This story has Joe Pike returning a favour by taking on bodyguard duties for Larkin Barkley, a Paris Hilton-style heiress rich girl, who saw too much at a car accident and is now targeted, by someone. The action is about how Joe, with help from Elvis and others, decides to take the action to the pursuers, to find out who they are and why they are targeting Larkin. Needless to say there are plenty of plot twists, lots of shootings and bodies, and justice is done in the end without much recourse to the legal system. Also, the inevitable happens and Joe falls for the girl – well that was so predictable that it doesn’t really reveal anything you couldn’t have guessed up front.

The narrative is interspersed with flashbacks to Joe Pike’s past as a boy growing up in a violent household, as a rookie cop (origin of the favour he’s returning in this book), as a Marine and as a mercenary – all of them violent. But Joe is not really mean, he has a code and he sticks to it. What I get out of this is that this book is intended as an explanation of Joe Pike and the kind of character that he is – the plot is simply the backdrop for Joe’s story. This means that the balance between biography and crime is tilting towards the former, possibly to the detriment of the book, but at least you’ll have a better awareness of what makes Joe tick when he appears in future Robert Crais novels.

As always, the writing is crisp, and we can accept the combination of forensics, street awareness, deduction and human understanding that keep driving the story forwards. The characteristic humour is there – not necessarily through Pike, who seems a bit bereft in that direction, but Elvis contributes his bit, as does criminalist John Chen.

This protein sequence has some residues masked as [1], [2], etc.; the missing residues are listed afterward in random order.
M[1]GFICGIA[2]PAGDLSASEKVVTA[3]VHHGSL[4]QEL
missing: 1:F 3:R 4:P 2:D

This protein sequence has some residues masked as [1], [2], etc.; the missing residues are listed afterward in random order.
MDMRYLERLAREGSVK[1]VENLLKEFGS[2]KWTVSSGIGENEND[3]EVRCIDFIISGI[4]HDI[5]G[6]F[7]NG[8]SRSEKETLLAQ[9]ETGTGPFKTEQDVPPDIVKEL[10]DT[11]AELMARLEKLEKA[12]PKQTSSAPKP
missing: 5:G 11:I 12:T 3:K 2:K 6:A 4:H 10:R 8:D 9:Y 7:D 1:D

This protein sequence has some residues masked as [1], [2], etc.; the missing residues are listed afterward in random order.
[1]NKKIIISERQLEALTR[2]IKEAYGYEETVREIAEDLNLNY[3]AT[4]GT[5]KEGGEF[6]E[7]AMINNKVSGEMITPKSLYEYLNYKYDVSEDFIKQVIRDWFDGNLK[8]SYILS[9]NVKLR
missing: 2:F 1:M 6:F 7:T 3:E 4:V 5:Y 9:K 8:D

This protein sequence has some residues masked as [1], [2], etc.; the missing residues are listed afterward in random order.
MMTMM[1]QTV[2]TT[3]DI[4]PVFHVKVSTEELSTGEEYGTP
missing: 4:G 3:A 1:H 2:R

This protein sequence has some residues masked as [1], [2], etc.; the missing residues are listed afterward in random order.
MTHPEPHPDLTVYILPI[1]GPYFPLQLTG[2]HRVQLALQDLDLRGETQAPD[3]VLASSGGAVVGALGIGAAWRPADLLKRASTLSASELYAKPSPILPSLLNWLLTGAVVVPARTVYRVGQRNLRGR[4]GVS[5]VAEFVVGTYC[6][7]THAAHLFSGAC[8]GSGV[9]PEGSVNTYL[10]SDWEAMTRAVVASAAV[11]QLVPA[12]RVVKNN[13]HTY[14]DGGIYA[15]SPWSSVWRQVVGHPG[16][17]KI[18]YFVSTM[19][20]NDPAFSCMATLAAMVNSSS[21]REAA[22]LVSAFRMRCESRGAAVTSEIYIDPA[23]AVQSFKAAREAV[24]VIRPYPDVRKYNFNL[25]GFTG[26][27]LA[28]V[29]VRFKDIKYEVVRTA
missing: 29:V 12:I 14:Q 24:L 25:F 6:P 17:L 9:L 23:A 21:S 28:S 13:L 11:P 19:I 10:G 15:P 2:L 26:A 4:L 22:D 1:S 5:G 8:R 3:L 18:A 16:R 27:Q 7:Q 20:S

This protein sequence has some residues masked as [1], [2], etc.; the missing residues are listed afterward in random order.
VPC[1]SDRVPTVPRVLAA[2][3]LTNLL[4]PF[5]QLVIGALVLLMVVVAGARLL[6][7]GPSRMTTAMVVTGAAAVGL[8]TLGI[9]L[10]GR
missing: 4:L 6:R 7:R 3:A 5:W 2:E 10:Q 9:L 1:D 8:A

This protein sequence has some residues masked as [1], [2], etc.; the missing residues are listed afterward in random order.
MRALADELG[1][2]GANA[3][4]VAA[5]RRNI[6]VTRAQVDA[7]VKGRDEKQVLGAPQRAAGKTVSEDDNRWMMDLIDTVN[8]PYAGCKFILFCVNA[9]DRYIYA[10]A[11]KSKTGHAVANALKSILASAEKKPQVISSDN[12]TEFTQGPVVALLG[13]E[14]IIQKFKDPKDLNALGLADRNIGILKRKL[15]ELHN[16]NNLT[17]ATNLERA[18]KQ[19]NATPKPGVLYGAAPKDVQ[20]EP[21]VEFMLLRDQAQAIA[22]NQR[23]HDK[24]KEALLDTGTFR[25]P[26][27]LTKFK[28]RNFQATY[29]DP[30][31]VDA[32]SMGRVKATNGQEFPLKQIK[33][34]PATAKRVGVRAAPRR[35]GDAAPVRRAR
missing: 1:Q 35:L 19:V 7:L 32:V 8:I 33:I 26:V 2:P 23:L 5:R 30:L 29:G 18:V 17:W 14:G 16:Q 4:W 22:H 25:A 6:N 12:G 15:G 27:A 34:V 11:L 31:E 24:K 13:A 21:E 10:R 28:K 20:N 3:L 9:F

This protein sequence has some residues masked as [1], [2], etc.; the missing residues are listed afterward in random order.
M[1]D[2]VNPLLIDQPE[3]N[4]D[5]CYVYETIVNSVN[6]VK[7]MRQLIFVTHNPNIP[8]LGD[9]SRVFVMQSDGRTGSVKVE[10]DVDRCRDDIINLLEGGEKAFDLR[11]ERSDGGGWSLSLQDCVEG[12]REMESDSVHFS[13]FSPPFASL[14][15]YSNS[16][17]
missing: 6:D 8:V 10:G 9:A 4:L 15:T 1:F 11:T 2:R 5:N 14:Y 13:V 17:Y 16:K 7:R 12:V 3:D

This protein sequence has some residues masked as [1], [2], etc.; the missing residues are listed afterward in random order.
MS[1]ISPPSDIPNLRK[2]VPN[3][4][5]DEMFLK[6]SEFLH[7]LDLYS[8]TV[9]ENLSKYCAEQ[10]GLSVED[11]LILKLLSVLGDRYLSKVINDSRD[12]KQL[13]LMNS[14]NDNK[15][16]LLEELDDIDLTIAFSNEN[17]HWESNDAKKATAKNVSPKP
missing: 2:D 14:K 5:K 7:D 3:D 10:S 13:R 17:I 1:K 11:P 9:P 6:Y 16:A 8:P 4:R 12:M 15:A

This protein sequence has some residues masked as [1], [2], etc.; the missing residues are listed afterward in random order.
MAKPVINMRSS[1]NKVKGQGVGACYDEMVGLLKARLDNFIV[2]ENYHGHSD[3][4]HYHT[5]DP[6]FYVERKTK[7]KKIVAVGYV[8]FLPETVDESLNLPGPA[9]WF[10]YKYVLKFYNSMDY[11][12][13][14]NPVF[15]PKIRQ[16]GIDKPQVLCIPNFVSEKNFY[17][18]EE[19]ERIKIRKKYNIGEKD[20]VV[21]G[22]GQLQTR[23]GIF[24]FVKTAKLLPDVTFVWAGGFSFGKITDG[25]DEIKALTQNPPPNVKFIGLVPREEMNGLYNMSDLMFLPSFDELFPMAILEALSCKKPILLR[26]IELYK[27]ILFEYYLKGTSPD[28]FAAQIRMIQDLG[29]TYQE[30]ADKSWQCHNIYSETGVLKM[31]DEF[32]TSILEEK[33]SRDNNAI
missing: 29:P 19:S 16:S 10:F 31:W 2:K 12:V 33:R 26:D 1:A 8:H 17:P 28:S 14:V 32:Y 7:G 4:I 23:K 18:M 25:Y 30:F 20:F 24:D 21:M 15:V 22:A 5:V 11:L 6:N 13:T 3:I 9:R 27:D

The Watchman by Robert Crais, published by Pocket Books (Simon & Schuster), (2007), ISBN-13: 978-1-4165-6169-9, ISBN-10: 1-4165-6169-2

Other books by Robert Crais:

Elvis Cole and Joe Pike – The Monkey’s Raincoat (1987), Stalking the Angel (1989), Lullaby Town (1992), Free Fall (1993), Voodoo River (1995), Sunset Express (1996), Indigo Slam (1997), L.A. Requiem (1999), The Last Detective (2003), The Forgotten Man (2005)

Other – Demolition Angel (2000), Hostage (2001), The Two-Minute Rule (2006)


Review: Winter’s Bone by Daniel Woodrell

21 January 2008

wintersbone.jpgDaniel Woodrell was one of the writers to feature in John Williams Back to the Badlands . Williams describes Winter’s Bone as “…a wonderful book, as beautiful and harsh and as indelibly of its people as an Appalachian folk song.” This is a pretty good description of the book. There is a lyrical quality to the writing that has it hovering somewhere above stark reality but very much reflecting it. It seems to be done so easily that you know it must have taken a lot of hard work and a lot of skill to achieve something this good.

In Winter’s Bone, sixteen year-old Ree finds that her father, who left her to care for her two younger brothers and her mother, has put up the house for bail, and they will lose it if he doesn’t show up for court. Ree’s search for him takes her through the valleys and creeks of the Ozarks, to friends and enemies, most of them related in some way or another. These people seem to exist on the edge of society, outside the law, but with their own code.

The story is rooted in the people and places, and seems timeless. There is a looming, gray presence of winter – “The sky came into the valley low, glum and blustery, about to bust open and snow.” Ree is a Dolly, of the clan that inhabits these places: